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Euro, peripheral bond yields fall on ECB easing debate

A man walks past the London Stock Exchange in the City of London October 11, 2013. REUTERS/Stefan Wermuth

By Natsuko Waki

LONDON (Reuters) - The euro fell on Thursday and peripheral European government bond yields hit their lowest levels in years as speculation grew that the European Central Bank may ease monetary policy soon.

Emerging market stocks edged higher and Ukraine's sovereign government bonds rose after the International Monetary Fund said it had agreed a $14-18 billion bailout for the country.

European shares fell, tracking Wall Street lower, but the focus in other European markets was on whether the euro zone's central bank might act to bolster the economy.

ECB Governing Council member and Bundesbank chief Jens Weidmann said earlier this week negative interest rates were an option to temper euro strength and buying loans and other assets from banks to support the bloc was not out of the question.

His comments surprised investors given the German central bank's long-held resistance to quantitative easing. ECB President Mario Draghi said on the same day that the bank stood ready to act if inflation slipped lower than it expected.

"(The falls in yields are) driven by the latest ECB comments," ING rate strategist Alessandro Giansanti said.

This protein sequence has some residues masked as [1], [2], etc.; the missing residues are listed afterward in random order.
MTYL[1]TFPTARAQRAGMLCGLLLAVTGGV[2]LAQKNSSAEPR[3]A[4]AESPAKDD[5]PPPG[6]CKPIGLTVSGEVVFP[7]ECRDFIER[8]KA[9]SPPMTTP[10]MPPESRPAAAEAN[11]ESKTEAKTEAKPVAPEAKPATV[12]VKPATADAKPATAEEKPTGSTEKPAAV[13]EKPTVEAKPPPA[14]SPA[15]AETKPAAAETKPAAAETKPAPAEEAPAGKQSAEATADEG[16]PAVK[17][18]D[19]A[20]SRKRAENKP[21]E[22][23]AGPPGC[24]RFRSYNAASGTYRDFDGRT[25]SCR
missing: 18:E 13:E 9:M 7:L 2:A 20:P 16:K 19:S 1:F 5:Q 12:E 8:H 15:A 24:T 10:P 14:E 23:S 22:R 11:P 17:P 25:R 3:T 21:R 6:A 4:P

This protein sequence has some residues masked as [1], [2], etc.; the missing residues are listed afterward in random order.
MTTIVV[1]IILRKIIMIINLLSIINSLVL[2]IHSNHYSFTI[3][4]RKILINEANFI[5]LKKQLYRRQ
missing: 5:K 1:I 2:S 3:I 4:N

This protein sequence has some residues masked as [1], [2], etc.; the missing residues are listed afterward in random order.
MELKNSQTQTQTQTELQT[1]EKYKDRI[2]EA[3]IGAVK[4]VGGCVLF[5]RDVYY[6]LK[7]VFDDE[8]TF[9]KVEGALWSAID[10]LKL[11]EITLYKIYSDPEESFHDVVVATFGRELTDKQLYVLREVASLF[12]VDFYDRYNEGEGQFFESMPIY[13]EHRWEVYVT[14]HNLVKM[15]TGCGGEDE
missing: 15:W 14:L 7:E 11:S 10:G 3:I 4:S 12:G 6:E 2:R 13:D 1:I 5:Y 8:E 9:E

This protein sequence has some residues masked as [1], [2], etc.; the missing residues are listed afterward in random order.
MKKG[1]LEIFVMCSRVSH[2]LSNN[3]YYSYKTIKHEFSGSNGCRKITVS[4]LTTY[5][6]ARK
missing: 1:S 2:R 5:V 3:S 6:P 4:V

Since the start of the year high-yielding peripheral bonds have outperformed benchmark German bunds and U.S. Treasuries.

"Investors are still hunting for yield and on top of that we see improving economic growth (in the periphery), reduced political risk in Italy, expectations of Portugal moving out of its bailout," he said.

The euro fell 0.15 percent to $1.3759 while it lost slightly more against the yen to 140.33. The dollar was broadly firmer (.DXY).

Spanish 10-year yields hit a new eight-year low of 3.271 percent, Italian yields a new 8-1/2 year low of 3.327 percent, while Portuguese yields a new four-year low of 4.091 percent. All of these countries were seen at the leading edge of the euro zone debt crisis before the region's fortunes began to improve.

Italy's 10-year government bonds were the biggest performing asset so far this year after gold and commodities (http://link.reuters.com/pat75v)

MSCI world equity index <.MIWD00000PUS> fell 0.1 percent, driven by European stocks (.FTEU3) (.STOXX) which were down about 0.3 percent.

Technology shares sharply fell on Wall Street, led by Facebook (FB.O) and King Digital Entertainment (KING.N), the maker of the wildly popular "Candy Crush Saga" game.

King's stock fell 15.6 percent to close at $19 in its trading debut on Wednesday after the initial public offering valued the company at about $6 billion.

Emerging stocks (.MSCIEF) nudged higher after the IMF's deal for Ukraine, which was widely expected, was announced.

The IMF hopes the aid package will unlock further credits to reach a total of $27 billion over the next two years, helping Ukraine meet debt payments after the upheaval which culminated in Russia annexing the Crimea region.

Ukraine's sovereign government bonds rose 1-2 cents on the dollar.

U.S. crude oil fell 0.15 percent to $100.09 a barrel.

(Additional reporting by Marius Zaharia; Editing by Toby Chopra)